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TBT (Throwback Thursday) in Aviation History: Anniversary of Our TBT
This week on AirlineGeeks.com we are doing something special. In honor of this week being the one year anniversary of the TBT series, Ian, Daniel, and Ashley will recap their own personal experiences and favorite airline to write about. We would like to thank everyone who has read the TBT series over the last year and we look forward to covering more defunct airlines in the future.
Ian McMurtry: Song Airlines
My favorite airline to write about was the brief Delta experiment that was Song Airlines. Most of it has to do with my previous experience planespotting at Orlando International Airport as a child. Flying Southwest always allowed me to look across at the 3-4 lime green Song aircraft parked throughout the airport. As a child, the bright colors of Song inspired me to get involved in aviation.
When the TBT was announced as a series I knew I wanted to write about Song because its impact on the aviation community was not as great as other carriers. However, Song’s young capabilities allowed Delta to experiment with different products before adding them to the main airline, most notably the inflight entertainment system (something I didn’t know about until the TBT). It also helped slow jetBlue’s New York and Florida expansions in the early 2000s. On the contrary, it was the inability to stop jetBlue along with Delta’s 2006 restructuring that led to the termination of Song.
While the Song name no longer exists, it is something I cherish every time I see a former Song Airlines Boeing 757 in Delta colors, and the 8-year-old in me is thankful for that airline that started the aviation craze that continues to today.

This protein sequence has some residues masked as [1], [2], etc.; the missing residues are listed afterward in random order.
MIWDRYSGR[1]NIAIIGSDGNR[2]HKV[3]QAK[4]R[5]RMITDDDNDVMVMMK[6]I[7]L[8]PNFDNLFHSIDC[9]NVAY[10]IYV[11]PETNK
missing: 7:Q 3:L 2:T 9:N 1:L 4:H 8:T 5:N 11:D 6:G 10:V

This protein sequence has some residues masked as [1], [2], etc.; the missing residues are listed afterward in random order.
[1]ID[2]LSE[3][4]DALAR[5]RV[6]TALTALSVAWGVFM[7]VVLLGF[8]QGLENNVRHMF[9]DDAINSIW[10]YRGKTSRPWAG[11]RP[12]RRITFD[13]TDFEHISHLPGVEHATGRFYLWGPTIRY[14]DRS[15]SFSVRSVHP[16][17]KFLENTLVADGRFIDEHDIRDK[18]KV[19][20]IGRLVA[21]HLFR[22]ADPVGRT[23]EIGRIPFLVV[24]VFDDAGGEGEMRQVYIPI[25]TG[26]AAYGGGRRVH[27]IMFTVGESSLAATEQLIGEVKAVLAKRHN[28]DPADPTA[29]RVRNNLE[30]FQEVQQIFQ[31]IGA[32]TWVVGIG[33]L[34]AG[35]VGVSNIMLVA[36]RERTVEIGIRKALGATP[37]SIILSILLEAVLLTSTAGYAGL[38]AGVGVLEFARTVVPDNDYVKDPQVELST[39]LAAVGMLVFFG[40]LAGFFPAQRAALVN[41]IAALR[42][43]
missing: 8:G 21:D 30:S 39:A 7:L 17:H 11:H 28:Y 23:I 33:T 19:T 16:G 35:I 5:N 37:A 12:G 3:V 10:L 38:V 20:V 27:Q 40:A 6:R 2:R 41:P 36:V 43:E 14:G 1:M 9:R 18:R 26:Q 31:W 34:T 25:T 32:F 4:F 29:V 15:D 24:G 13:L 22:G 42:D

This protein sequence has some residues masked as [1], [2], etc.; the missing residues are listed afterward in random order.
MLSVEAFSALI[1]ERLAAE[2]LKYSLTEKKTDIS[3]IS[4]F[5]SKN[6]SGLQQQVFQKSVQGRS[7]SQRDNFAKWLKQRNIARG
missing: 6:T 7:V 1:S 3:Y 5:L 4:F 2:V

Daniel Morley: Northwest Airlines
Looking back on all the articles I have written for this series over the past year, my favorite had to be the very first Throwback Thursday article on Northwest Airlines. Not only is it special because it was the very first TBT article but Northwest has a personal connection to me. Growing up in the Indianapolis area, Northwest maintained a focus city in Indianapolis of which the remnants remain today. I have many fond memories of riding Northwest’s gorgeous DC-9s from Indianapolis to Tampa for my family’s annual holidays.
Also, the airline’s WorldPerks was the first frequent flier program I joined. Although I have since lost my membership card I still remember the excitement of going online and watching my points increase. Looking back on the airline, I believe that their last livery was one of the best looking liveries in the United States at the time. The livery was beautiful on the airline’s numerous DC-9s and their last logo gave the subtle hint of a compass pointing northwest.
Reflecting on the TBT series over the past year, Northwest stuck out to me as the first airline we did in the series and for the memories I have from the airline. Although parts of the airline are still flying with Delta, it would be nice to see a heritage livery to honor the once great airline.
Ashley Magoon: RenoAir
Out of all the Throwback Thursday articles I have written over this past year, Reno Air has been of particular interest to me, primarily because of their connection to Nevada.
Reno Air operated flights almost exclusively out of Nevada to West Coast cities. For this reason, it would be the airline of choice for me if they were still in operation, as this is my most frequent travel destination. Though short-lived, the airline’s contributions to connecting passengers to the hot, dry desert of Nevada were significant while they lasted, as their hubs in Vegas and Reno were focused on their goal.
Also, American’s 737 painted in Reno Air’s colors today represents not only American’s heritage but serves as a reminder of and tribute to the defunct carrier. Though Reno Air merged with American, their unique route network has not been forgotten.
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